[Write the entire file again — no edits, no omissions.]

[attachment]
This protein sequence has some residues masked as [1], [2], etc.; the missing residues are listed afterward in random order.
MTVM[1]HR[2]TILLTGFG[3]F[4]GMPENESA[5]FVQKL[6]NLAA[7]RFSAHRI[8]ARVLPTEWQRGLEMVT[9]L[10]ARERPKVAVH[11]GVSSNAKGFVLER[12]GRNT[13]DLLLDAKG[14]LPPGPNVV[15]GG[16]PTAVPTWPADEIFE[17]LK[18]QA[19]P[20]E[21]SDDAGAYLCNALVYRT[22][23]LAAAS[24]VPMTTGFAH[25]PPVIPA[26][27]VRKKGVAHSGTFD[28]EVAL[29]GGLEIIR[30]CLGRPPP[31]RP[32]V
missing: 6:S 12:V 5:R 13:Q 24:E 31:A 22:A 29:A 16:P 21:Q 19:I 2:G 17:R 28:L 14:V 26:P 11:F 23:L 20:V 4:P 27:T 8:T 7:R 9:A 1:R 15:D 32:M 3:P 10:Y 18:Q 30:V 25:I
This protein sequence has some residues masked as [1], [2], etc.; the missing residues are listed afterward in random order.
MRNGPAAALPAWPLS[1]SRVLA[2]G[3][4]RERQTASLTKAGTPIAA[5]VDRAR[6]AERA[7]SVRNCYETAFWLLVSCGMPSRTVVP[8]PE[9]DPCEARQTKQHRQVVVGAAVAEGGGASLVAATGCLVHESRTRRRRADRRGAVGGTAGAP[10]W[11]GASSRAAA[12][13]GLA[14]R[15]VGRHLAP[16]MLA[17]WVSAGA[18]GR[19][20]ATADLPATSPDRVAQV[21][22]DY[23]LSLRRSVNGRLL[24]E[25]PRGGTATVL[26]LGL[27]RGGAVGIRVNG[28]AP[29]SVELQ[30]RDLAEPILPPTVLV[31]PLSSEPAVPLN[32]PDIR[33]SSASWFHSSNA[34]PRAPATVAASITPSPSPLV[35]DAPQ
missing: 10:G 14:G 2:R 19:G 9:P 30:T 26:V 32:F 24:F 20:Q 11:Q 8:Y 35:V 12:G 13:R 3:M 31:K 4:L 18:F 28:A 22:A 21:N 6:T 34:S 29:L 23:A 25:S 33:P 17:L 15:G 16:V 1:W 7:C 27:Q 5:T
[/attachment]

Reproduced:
This protein sequence has some residues masked as [1], [2], etc.; the missing residues are listed afterward in random order.
MTVM[1]HR[2]TILLTGFG[3]F[4]GMPENESA[5]FVQKL[6]NLAA[7]RFSAHRI[8]ARVLPTEWQRGLEMVT[9]L[10]ARERPKVAVH[11]GVSSNAKGFVLER[12]GRNT[13]DLLLDAKG[14]LPPGPNVV[15]GG[16]PTAVPTWPADEIFE[17]LK[18]QA[19]P[20]E[21]SDDAGAYLCNALVYRT[22][23]LAAAS[24]VPMTTGFAH[25]PPVIPA[26][27]VRKKGVAHSGTFD[28]EVAL[29]GGLEIIR[30]CLGRPPP[31]RP[32]V
missing: 6:S 12:V 5:R 13:Q 24:E 31:A 22:A 29:A 16:P 21:Q 19:I 2:G 17:R 28:L 14:V 26:P 11:F 23:L 20:V 4:P 27:T 8:T 7:R 9:A 1:R 15:D 32:M 3:P 10:Y 18:Q 30:V 25:I
This protein sequence has some residues masked as [1], [2], etc.; the missing residues are listed afterward in random order.
MRNGPAAALPAWPLS[1]SRVLA[2]G[3][4]RERQTASLTKAGTPIAA[5]VDRAR[6]AERA[7]SVRNCYETAFWLLVSCGMPSRTVVP[8]PE[9]DPCEARQTKQHRQVVVGAAVAEGGGASLVAATGCLVHESRTRRRRADRRGAVGGTAGAP[10]W[11]GASSRAAA[12][13]GLA[14]R[15]VGRHLAP[16]MLA[17]WVSAGA[18]GR[19][20]ATADLPATSPDRVAQV[21][22]DY[23]LSLRRSVNGRLL[24]E[25]PRGGTATVL[26]LGL[27]RGGAVGIRVNG[28]AP[29]SVELQ[30]RDLAEPILPPTVLV[31]PLSSEPAVPLN[32]PDIR[33]SSASWFHSSNA[34]PRAPATVAASITPSPSPLV[35]DAPQ
missing: 10:G 14:G 2:R 19:G 9:P 30:T 26:V 32:F 24:F 20:Q 11:Q 8:Y 35:V 12:G 13:R 3:M 31:K 4:L 18:F 28:A 22:A 21:N 6:T 34:S 29:L 23:A 25:S 33:P 17:L 15:G 16:V 1:W 7:C 27:Q 5:T